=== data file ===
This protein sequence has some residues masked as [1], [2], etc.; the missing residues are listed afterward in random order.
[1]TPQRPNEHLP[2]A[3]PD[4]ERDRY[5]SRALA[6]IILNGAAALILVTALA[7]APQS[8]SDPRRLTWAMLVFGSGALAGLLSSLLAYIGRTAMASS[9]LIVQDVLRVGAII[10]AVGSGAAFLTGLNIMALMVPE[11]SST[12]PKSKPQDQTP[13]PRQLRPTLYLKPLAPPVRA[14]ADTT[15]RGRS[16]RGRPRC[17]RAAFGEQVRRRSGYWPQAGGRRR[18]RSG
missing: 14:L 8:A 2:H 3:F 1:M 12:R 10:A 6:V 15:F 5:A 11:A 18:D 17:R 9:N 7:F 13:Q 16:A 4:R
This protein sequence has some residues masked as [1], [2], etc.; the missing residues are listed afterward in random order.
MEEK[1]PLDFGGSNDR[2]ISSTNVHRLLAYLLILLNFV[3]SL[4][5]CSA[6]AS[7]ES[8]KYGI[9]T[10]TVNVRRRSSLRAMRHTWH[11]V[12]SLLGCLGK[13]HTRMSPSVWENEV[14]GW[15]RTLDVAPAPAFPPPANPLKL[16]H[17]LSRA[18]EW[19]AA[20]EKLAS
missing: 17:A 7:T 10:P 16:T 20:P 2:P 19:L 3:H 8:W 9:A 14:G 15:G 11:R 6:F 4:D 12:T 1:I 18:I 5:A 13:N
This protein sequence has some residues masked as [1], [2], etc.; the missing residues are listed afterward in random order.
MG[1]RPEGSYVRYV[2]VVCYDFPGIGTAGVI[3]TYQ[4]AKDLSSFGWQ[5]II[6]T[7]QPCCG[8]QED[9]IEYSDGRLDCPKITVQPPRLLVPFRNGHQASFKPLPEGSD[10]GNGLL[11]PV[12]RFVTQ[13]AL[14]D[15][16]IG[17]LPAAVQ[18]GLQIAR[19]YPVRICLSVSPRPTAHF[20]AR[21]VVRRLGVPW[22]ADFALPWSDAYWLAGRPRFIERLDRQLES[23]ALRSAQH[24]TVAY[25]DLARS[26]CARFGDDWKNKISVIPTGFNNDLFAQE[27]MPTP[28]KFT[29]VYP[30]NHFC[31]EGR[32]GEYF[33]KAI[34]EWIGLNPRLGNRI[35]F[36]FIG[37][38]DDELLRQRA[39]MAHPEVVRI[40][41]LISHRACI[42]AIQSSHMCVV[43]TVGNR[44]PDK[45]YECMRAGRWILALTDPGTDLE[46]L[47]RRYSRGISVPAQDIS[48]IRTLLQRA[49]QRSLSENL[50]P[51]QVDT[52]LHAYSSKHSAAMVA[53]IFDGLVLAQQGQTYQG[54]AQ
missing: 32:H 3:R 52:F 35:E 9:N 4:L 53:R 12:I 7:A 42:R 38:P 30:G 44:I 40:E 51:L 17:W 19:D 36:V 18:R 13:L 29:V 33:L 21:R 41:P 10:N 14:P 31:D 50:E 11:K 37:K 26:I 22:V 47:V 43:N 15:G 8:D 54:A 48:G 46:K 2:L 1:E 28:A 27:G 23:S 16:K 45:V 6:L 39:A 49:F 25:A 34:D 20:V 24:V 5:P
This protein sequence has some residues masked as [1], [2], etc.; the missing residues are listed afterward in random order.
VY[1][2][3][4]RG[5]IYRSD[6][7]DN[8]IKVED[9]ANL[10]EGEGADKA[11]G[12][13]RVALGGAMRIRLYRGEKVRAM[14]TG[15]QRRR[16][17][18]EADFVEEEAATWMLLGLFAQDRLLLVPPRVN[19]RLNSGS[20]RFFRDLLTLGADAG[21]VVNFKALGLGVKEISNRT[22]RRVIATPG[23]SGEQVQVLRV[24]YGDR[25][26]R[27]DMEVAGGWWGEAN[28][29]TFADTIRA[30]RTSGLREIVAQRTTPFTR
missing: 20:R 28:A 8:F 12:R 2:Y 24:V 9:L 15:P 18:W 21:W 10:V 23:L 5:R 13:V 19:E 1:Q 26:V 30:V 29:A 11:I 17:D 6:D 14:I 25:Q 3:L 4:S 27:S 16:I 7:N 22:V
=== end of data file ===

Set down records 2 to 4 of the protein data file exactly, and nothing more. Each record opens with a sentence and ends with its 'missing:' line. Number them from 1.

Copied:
This protein sequence has some residues masked as [1], [2], etc.; the missing residues are listed afterward in random order.
MEEK[1]PLDFGGSNDR[2]ISSTNVHRLLAYLLILLNFV[3]SL[4][5]CSA[6]AS[7]ES[8]KYGI[9]T[10]TVNVRRRSSLRAMRHTWH[11]V[12]SLLGCLGK[13]HTRMSPSVWENEV[14]GW[15]RTLDVAPAPAFPPPANPLKL[16]H[17]LSRA[18]EW[19]AA[20]EKLAS
missing: 17:A 7:T 10:P 16:T 20:P 2:P 19:L 3:H 8:W 9:A 14:G 15:G 11:R 6:F 4:D 12:T 1:I 18:I 5:A 13:N
This protein sequence has some residues masked as [1], [2], etc.; the missing residues are listed afterward in random order.
MG[1]RPEGSYVRYV[2]VVCYDFPGIGTAGVI[3]TYQ[4]AKDLSSFGWQ[5]II[6]T[7]QPCCG[8]QED[9]IEYSDGRLDCPKITVQPPRLLVPFRNGHQASFKPLPEGSD[10]GNGLL[11]PV[12]RFVTQ[13]AL[14]D[15][16]IG[17]LPAAVQ[18]GLQIAR[19]YPVRICLSVSPRPTAHF[20]AR[21]VVRRLGVPW[22]ADFALPWSDAYWLAGRPRFIERLDRQLES[23]ALRSAQH[24]TVAY[25]DLARS[26]CARFGDDWKNKISVIPTGFNNDLFAQE[27]MPTP[28]KFT[29]VYP[30]NHFC[31]EGR[32]GEYF[33]KAI[34]EWIGLNPRLGNRI[35]F[36]FIG[37][38]DDELLRQRA[39]MAHPEVVRI[40][41]LISHRACI[42]AIQSSHMCVV[43]TVGNR[44]PDK[45]YECMRAGRWILALTDPGTDLE[46]L[47]RRYSRGISVPAQDIS[48]IRTLLQRA[49]QRSLSENL[50]P[51]QVDT[52]LHAYSSKHSAAMVA[53]IFDGLVLAQQGQTYQG[54]AQ
missing: 32:H 3:R 52:F 35:E 9:N 4:L 53:R 12:I 7:A 42:R 38:P 30:G 44:I 40:E 51:L 17:W 19:D 36:V 18:R 13:L 29:V 33:L 21:R 41:P 10:N 14:P 31:D 50:E 11:K 37:K 26:I 22:V 47:V 43:N 15:G 8:D 54:A 48:G 46:K 2:L 1:E 28:A 27:G 23:S 16:K 45:V 6:L 39:A 49:F 25:A 34:D 20:V 24:V 5:P
This protein sequence has some residues masked as [1], [2], etc.; the missing residues are listed afterward in random order.
VY[1][2][3][4]RG[5]IYRSD[6][7]DN[8]IKVED[9]ANL[10]EGEGADKA[11]G[12][13]RVALGGAMRIRLYRGEKVRAM[14]TG[15]QRRR[16][17][18]EADFVEEEAATWMLLGLFAQDRLLLVPPRVN[19]RLNSGS[20]RFFRDLLTLGADAG[21]VVNFKALGLGVKEISNRT[22]RRVIATPG[23]SGEQVQVLRV[24]YGDR[25][26]R[27]DMEVAGGWWGEAN[28][29]TFADTIRA[30]RTSGLREIVAQRTTPFTR
missing: 20:R 28:A 8:F 12:R 2:Y 24:V 9:L 15:P 18:W 21:W 10:V 23:L 5:R 13:V 19:E 1:Q 26:V 30:V 29:A 11:I 17:D 6:D 14:I 25:Q 3:L 4:S 27:S 16:I 7:N 22:V